There is one outside factor which positively impacts sales and interest in football in western Massachusetts. “When the New England Patriots do well, local interest and participation in football gets stronger.”

Out in Missouri, tackle football gear, equipment and soft goods are being ordered, paid for and delivered, but the dynamics around the sport have changed in the Show-Me State.

“High school football is a reflection of the local economy,” explains Mike Weir, owner of Red Weir Athletic Supplies in Columbia, MO. “Industry has moved out and we are now more of a farming community, which means we have fewer people in the area. As a result, many schools have less than 30 players on the football team, so they are playing eight-man football rather than 11-man football.”

From a sales perspective, uniform sales for Red Weir Athletic Supplies have been average this past fall and it’s been a struggle selling helmets and shoulder pads.

“The reconditioning issue has been slowed by not having enough parts,” he says. “It is getting better, though.”

One bright spot on the local football scene has been the emergence of a local summer flag football league for young boys. Last summer more than 300 boys, age sixth grade and younger, played in the league.

Another outside factor impacting interest and participation in Missouri is how well the University of Missouri Tigers football team plays each fall. So far, so good this season.

Out west in Las Vegas, Turf Sporting Goods owner Jerry Ocuda “beat the odds” of supply chain issues affecting his ability to deliver football products to teams and players by ordering everything six months in advance. So, when football season rolled around this year, he was ready to deliver upon request to local youth football leagues and some area high schools.

“With our local leagues, everything is purchased by the parents,” says Ocuda. “We offer a package deal that includes a helmet, shoulder pads and practice pants and if they need any additional items, such as cleats or a practice jersey, I give a team discount on those purchases.”

Ocuda is already making plans for the 2024 football season: “I’ve already placed my football orders for next year.”

In the Southeast, one of the service attributes of Baker’s Sporting Goods in Jacksonville, FL, is its ability to recondition the football helmets in-house. For its high school teams, Baker’s collects the helmets as soon as the season comes to an end, with the goal of having them reconditioned and returned in time for spring football practice.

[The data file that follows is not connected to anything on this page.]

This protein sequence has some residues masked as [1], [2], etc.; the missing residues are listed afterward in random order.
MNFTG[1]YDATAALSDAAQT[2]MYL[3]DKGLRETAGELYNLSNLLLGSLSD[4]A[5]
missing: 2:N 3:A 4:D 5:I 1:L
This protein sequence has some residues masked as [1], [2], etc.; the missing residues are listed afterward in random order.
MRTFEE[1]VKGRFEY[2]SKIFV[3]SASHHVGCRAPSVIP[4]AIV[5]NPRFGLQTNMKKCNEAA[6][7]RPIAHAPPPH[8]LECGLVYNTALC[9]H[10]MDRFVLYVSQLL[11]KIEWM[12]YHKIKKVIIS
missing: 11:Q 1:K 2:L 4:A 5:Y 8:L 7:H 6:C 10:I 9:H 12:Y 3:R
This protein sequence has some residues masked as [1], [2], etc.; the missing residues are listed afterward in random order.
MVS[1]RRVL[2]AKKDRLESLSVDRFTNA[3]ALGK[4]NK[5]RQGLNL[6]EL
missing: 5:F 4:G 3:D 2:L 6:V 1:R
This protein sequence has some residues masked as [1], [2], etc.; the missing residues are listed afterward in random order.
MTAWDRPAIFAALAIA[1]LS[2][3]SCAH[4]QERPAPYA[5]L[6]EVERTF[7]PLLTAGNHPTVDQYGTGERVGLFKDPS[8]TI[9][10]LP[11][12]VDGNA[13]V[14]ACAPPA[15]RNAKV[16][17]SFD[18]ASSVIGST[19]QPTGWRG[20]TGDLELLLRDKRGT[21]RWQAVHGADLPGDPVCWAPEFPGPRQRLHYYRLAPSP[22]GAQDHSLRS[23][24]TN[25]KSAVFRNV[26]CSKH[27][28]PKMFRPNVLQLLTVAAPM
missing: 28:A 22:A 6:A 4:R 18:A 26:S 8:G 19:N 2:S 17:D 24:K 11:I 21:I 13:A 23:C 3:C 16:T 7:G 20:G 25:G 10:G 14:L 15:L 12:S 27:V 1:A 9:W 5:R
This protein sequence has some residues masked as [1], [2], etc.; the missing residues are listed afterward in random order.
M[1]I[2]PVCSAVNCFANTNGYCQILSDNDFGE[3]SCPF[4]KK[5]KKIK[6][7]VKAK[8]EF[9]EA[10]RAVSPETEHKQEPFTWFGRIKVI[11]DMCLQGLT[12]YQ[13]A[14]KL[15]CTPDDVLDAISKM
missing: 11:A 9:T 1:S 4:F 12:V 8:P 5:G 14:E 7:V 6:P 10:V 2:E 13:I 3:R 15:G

According to Joel Dunn, one of Baker’s salesmen in south Florida, he’s very busy with high school clients in November and December getting uniform and equipment orders placed for the next fall.

“Our goal is to get all orders placed by February of every year so we get everything back in time for the beginning of the season in August,” Dunn explains.

Baker’s has established itself as one of the leading team dealers in the Southeast, especially in football circles.

“We sell to five colleges, at least 200 high schools and roughly 80 youth football programs in Florida, Georgia and Alabama,” says owner Josh Baker, adding that the dealer also reconditions between 35,000 and 38,000 football helmets a year.

In addition to Baker’s Sporting Goods, Baker also owns a separate company that manufactures shoulder pads under the Pro Sport label, a popular item with the football teams that buy from Baker’s.

And out West in Colorado Springs, CO, the football business for Blick Sporting Goods “wasn’t that good” in 2021 and 2022, according to owner Chuck Melbuer, but it has been better this year although the uniform business has not been as profitable as it has been in past years.

“I think many schools decided to get another year out of their uniforms,” says Melbuer, who does business with junior high schools and high school throughout the entire state. “Next year should be a better year for football uniform sales.”

Photo: fstop123/istock


Participation & Sales Trends

Flag Football Data. Flag football’s popularity is soaring in the U.S. and internationally. The annual participation study from the Sports and Fitness Industry Association (SFIA) reveals that in 2022, in terms of overall participation, there were 7.1 million flag football players in the U.S., of which 5.8 million are male and 1.3 million are female. Of those 7.1 million, 2.4 million are classified as core participants who play 13 days or more a year; 40 percent of all flag football players are age 6-17 year olds; and 55 percent are between the ages of 6 and 24.